afraid I’ve got some bad news” call.
When I finally arrived at Adam’s house after a long day of
travel, I was still messaging with my sister, Linda about my day. We sent
several messages back and forth and I told her I arrived safely.
Then she called.
I answered happily, thinking how wonderful it would be to chat with her instead of texting. Only she didn’t sound happy. She had just got off the phone with close friends of our sister Janet and delivered the bad news to me.
I started writing this post about five times now and couldn’t seem to get past the first few lines. Forgive me if I ramble or it seems disjointed.
The last six weeks have been filled with so many highs and lows, I can hardly keep it all straight. In June, I was riding roller coasters with my granddaughters in Legoland and Sea World laughing and have a great time.
I didn’t realize at the time that my own personal roller coaster ride was just starting.
Birthday parties are a lot of fun and a lot of work. I have known for a long time that I wanted a big birthday party to celebrate my 60th year, and it turned out to be more than I could have hoped for.
Everyone pitched in to create exactly what I dreamed of, and friends and family who couldn’t attend made sure I felt loved and honored as well.
Have you ever seen the movie, “Runaway Bride” with Julia Roberts? While I can’t relate to her running at the altar, I can relate to the fact that she didn’t know who she was and kept modeling her behavior after whichever man she was with at the time.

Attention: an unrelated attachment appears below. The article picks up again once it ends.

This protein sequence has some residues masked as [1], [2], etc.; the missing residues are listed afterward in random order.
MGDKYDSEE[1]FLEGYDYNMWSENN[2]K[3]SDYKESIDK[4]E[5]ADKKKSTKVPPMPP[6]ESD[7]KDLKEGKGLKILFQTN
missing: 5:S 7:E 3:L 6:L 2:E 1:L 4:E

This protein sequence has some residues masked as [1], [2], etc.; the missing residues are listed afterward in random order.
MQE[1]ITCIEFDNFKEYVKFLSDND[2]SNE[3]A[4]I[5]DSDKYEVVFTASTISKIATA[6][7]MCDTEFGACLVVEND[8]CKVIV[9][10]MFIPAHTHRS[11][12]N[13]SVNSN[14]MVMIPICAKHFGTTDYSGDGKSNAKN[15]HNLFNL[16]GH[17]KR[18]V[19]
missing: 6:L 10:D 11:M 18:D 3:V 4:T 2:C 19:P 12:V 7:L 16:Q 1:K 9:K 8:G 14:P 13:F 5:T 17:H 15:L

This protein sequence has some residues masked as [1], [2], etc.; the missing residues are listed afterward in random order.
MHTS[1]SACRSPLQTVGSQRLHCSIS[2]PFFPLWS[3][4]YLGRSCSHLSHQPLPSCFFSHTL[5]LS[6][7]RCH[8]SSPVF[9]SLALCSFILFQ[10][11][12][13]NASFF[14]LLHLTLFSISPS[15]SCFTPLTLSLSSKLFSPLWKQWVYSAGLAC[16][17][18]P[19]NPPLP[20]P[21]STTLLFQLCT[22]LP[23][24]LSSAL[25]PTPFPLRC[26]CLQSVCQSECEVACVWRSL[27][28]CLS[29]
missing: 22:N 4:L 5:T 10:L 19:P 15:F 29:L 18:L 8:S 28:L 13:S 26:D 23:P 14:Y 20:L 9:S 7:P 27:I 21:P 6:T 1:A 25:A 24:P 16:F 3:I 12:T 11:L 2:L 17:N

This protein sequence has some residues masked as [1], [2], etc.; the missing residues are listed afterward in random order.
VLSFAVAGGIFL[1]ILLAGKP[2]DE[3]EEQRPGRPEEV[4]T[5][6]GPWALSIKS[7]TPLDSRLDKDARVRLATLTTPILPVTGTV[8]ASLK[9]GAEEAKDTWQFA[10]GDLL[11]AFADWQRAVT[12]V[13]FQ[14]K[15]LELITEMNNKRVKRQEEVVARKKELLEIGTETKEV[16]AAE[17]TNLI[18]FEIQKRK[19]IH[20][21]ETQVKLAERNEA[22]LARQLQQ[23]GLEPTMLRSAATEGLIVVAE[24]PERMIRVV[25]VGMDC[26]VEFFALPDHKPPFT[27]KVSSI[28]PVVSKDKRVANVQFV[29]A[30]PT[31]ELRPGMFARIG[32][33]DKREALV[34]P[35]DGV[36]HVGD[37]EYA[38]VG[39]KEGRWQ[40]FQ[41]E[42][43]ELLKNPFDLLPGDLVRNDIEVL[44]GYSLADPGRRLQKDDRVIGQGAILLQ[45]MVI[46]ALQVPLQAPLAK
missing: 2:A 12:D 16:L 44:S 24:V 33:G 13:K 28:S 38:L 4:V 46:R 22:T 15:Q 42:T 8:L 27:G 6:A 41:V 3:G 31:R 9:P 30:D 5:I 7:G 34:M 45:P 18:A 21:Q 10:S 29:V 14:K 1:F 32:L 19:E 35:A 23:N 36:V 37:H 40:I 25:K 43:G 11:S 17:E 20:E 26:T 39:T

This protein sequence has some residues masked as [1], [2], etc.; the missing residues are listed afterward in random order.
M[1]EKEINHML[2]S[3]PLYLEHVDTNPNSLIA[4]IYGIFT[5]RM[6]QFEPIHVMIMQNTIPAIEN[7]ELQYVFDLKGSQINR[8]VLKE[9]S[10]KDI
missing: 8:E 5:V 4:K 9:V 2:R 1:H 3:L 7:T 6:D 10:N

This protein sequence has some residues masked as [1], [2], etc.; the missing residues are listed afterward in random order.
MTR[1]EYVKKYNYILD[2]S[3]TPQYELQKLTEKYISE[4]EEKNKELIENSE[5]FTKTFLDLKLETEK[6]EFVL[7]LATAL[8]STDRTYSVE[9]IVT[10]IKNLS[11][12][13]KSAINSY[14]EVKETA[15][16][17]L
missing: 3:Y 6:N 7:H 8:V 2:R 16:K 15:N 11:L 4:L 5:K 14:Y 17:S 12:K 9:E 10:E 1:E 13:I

There is a scene in the movie when her tormenter (the next guy) says she doesn’t even know how she likes her eggs because she just orders whatever her guy orders. I may have known exactly how I liked my eggs, but I didn’t have a clear understanding of who I was or more importantly what I wanted.
At 40, I was divorced and in a relationship with a saddle maker. So of course, I was a saddle maker too. He happened to be half Native American, and I jumped in headlong learning everything I could about my native heritage.
I’ve heard it said that a grain of sand can tip the scale,
but in my opinion it is the pile of sand before it that rarely gets the
attention. By the time I reached 40 I felt like I was in a constant struggle to
climb the dune I had created.
Turning 30 was fun and I was sure I had everything figured
out, at least on the outside. I was married with two kids and very content with
my day-to-day life. Things got even better when we bought a little 20-acre farm
on the outskirts of town.